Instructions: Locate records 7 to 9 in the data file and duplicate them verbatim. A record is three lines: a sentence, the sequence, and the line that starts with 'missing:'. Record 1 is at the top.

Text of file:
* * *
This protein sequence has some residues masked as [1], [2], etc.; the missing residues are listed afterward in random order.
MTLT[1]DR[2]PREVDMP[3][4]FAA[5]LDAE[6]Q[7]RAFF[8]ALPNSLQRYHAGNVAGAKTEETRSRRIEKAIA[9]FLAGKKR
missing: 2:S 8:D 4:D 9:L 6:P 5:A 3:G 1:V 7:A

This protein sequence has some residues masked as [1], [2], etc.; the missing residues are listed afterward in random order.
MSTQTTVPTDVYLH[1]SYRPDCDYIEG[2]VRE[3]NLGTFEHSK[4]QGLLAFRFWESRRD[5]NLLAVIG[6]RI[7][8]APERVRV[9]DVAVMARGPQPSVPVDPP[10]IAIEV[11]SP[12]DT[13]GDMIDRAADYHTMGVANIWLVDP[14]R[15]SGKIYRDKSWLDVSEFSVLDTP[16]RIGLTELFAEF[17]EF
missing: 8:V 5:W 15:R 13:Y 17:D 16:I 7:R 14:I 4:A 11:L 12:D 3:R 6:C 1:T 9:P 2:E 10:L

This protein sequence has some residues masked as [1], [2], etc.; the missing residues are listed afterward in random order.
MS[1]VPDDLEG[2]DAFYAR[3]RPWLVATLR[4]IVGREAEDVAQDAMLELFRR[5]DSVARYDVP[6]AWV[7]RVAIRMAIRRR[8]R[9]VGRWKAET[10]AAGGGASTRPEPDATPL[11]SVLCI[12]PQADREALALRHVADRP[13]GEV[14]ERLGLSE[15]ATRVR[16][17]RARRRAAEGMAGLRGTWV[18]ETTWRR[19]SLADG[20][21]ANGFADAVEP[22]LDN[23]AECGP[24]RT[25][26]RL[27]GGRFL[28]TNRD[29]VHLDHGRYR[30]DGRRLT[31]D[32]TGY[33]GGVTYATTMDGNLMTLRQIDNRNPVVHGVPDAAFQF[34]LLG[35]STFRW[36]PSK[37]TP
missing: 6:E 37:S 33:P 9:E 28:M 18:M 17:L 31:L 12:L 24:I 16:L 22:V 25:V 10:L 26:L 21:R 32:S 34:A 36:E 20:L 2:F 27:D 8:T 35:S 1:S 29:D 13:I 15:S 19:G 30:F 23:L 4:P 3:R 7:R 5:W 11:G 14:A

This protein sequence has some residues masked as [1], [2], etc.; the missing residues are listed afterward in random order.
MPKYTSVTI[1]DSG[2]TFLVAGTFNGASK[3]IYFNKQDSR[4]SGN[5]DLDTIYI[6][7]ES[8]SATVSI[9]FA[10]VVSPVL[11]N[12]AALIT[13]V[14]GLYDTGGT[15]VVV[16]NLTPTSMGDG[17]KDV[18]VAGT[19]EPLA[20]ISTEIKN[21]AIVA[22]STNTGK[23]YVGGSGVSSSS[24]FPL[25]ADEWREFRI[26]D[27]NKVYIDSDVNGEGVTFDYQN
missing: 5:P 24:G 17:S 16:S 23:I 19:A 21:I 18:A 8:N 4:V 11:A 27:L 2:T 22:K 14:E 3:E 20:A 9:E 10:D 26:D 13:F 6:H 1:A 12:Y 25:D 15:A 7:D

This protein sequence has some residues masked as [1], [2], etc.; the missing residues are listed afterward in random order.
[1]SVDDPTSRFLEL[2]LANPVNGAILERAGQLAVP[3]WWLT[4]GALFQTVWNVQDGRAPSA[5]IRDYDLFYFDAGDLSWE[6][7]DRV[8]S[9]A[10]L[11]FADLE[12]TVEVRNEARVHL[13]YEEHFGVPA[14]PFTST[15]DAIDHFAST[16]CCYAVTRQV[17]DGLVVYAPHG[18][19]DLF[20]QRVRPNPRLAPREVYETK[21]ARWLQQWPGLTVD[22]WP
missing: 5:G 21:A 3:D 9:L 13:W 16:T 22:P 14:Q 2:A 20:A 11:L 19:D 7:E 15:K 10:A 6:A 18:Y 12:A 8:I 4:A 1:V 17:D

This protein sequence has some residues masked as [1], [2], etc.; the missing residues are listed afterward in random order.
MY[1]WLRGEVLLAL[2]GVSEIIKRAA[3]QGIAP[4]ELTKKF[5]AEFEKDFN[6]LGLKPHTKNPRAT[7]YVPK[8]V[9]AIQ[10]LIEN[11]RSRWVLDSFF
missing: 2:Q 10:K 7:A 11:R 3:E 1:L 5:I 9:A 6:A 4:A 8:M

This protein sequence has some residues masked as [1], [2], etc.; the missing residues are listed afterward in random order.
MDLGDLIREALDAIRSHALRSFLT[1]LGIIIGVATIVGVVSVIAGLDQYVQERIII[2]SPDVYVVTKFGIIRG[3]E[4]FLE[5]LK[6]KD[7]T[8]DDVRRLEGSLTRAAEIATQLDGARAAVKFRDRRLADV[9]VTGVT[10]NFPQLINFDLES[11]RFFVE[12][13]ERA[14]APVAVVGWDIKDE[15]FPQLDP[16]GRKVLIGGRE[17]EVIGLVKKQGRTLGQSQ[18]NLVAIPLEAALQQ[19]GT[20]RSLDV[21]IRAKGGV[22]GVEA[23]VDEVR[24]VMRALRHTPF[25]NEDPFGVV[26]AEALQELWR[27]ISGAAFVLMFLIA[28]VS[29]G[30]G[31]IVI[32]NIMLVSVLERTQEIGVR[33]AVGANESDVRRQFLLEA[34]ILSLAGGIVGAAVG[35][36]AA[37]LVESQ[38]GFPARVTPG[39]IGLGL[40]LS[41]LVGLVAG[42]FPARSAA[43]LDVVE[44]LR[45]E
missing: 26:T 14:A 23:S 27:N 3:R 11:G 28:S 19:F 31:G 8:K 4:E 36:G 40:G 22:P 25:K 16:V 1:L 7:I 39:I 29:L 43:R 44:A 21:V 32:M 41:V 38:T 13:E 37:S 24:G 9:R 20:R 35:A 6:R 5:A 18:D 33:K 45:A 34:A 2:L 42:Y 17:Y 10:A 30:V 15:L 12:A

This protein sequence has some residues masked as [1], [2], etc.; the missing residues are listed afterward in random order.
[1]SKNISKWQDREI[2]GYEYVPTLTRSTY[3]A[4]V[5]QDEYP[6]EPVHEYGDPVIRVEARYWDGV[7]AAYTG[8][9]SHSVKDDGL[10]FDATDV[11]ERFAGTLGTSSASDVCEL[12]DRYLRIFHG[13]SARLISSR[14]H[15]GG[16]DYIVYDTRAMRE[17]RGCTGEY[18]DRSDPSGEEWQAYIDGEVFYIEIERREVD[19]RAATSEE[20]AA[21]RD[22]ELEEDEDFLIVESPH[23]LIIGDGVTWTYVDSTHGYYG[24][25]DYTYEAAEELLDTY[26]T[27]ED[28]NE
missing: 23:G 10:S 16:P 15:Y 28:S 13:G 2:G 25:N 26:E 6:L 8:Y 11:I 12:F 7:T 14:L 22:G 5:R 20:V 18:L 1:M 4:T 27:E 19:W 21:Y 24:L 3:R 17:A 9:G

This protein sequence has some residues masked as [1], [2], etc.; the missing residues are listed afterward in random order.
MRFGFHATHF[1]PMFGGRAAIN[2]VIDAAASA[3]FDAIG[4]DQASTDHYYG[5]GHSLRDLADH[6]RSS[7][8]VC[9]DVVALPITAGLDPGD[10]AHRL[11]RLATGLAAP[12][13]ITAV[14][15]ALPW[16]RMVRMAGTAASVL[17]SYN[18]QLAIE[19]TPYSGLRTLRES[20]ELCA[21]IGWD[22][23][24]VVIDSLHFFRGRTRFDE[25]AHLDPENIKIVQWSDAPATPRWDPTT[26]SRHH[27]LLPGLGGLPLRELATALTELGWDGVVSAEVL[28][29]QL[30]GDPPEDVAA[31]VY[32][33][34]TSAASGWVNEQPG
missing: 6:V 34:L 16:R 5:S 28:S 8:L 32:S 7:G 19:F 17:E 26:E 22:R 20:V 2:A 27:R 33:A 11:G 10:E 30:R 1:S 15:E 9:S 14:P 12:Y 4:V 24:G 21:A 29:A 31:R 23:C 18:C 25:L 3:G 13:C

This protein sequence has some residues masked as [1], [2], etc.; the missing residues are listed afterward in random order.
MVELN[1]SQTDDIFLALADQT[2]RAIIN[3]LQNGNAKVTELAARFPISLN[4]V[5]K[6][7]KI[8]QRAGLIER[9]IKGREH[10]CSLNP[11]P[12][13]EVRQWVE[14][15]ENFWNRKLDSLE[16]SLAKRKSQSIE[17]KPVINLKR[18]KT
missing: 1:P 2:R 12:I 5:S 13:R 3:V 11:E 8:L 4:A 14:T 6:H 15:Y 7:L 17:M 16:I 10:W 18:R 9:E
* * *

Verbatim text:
This protein sequence has some residues masked as [1], [2], etc.; the missing residues are listed afterward in random order.
MDLGDLIREALDAIRSHALRSFLT[1]LGIIIGVATIVGVVSVIAGLDQYVQERIII[2]SPDVYVVTKFGIIRG[3]E[4]FLE[5]LK[6]KD[7]T[8]DDVRRLEGSLTRAAEIATQLDGARAAVKFRDRRLADV[9]VTGVT[10]NFPQLINFDLES[11]RFFVE[12][13]ERA[14]APVAVVGWDIKDE[15]FPQLDP[16]GRKVLIGGRE[17]EVIGLVKKQGRTLGQSQ[18]NLVAIPLEAALQQ[19]GT[20]RSLDV[21]IRAKGGV[22]GVEA[23]VDEVR[24]VMRALRHTPF[25]NEDPFGVV[26]AEALQELWR[27]ISGAAFVLMFLIA[28]VS[29]G[30]G[31]IVI[32]NIMLVSVLERTQEIGVR[33]AVGANESDVRRQFLLEA[34]ILSLAGGIVGAAVG[35][36]AA[37]LVESQ[38]GFPARVTPG[39]IGLGL[40]LS[41]LVGLVAG[42]FPARSAA[43]LDVVE[44]LR[45]E
missing: 26:T 14:A 23:S 27:N 3:R 11:G 28:S 19:F 31:G 8:K 4:E 36:G 40:G 22:P 25:K 16:V 1:L 7:I 39:I 29:L 43:R 44:A 21:V 32:M 41:V 38:T 13:E 37:S 24:G 9:R 20:R 35:A 6:R 5:A 18:D 33:K 45:A 34:A 2:L 42:Y 17:Y 10:A 30:V 15:L 12:A

This protein sequence has some residues masked as [1], [2], etc.; the missing residues are listed afterward in random order.
[1]SKNISKWQDREI[2]GYEYVPTLTRSTY[3]A[4]V[5]QDEYP[6]EPVHEYGDPVIRVEARYWDGV[7]AAYTG[8][9]SHSVKDDGL[10]FDATDV[11]ERFAGTLGTSSASDVCEL[12]DRYLRIFHG[13]SARLISSR[14]H[15]GG[16]DYIVYDTRAMRE[17]RGCTGEY[18]DRSDPSGEEWQAYIDGEVFYIEIERREVD[19]RAATSEE[20]AA[21]RD[22]ELEEDEDFLIVESPH[23]LIIGDGVTWTYVDSTHGYYG[24][25]DYTYEAAEELLDTY[26]T[27]ED[28]NE
missing: 23:G 10:S 16:P 15:Y 28:S 13:G 2:G 25:N 26:E 6:L 8:Y 11:I 12:F 7:T 14:L 22:G 5:R 20:V 18:L 1:M 4:T 27:E 19:W 21:Y 24:L 3:R 17:A 9:G

This protein sequence has some residues masked as [1], [2], etc.; the missing residues are listed afterward in random order.
MRFGFHATHF[1]PMFGGRAAIN[2]VIDAAASA[3]FDAIG[4]DQASTDHYYG[5]GHSLRDLADH[6]RSS[7][8]VC[9]DVVALPITAGLDPGD[10]AHRL[11]RLATGLAAP[12][13]ITAV[14][15]ALPW[16]RMVRMAGTAASVL[17]SYN[18]QLAIE[19]TPYSGLRTLRES[20]ELCA[21]IGWD[22][23][24]VVIDSLHFFRGRTRFDE[25]AHLDPENIKIVQWSDAPATPRWDPTT[26]SRHH[27]LLPGLGGLPLRELATALTELGWDGVVSAEVL[28][29]QL[30]GDPPEDVAA[31]VY[32][33][34]TSAASGWVNEQPG
missing: 6:V 34:L 16:R 5:S 28:S 8:L 32:S 7:G 19:F 17:E 26:E 22:R 20:V 2:A 27:R 33:A 11:G 10:E 30:R 1:S 15:E 9:S 14:P 12:Y 4:V 24:G 21:A 29:A 31:R 23:C 18:C 25:L 3:G 13:C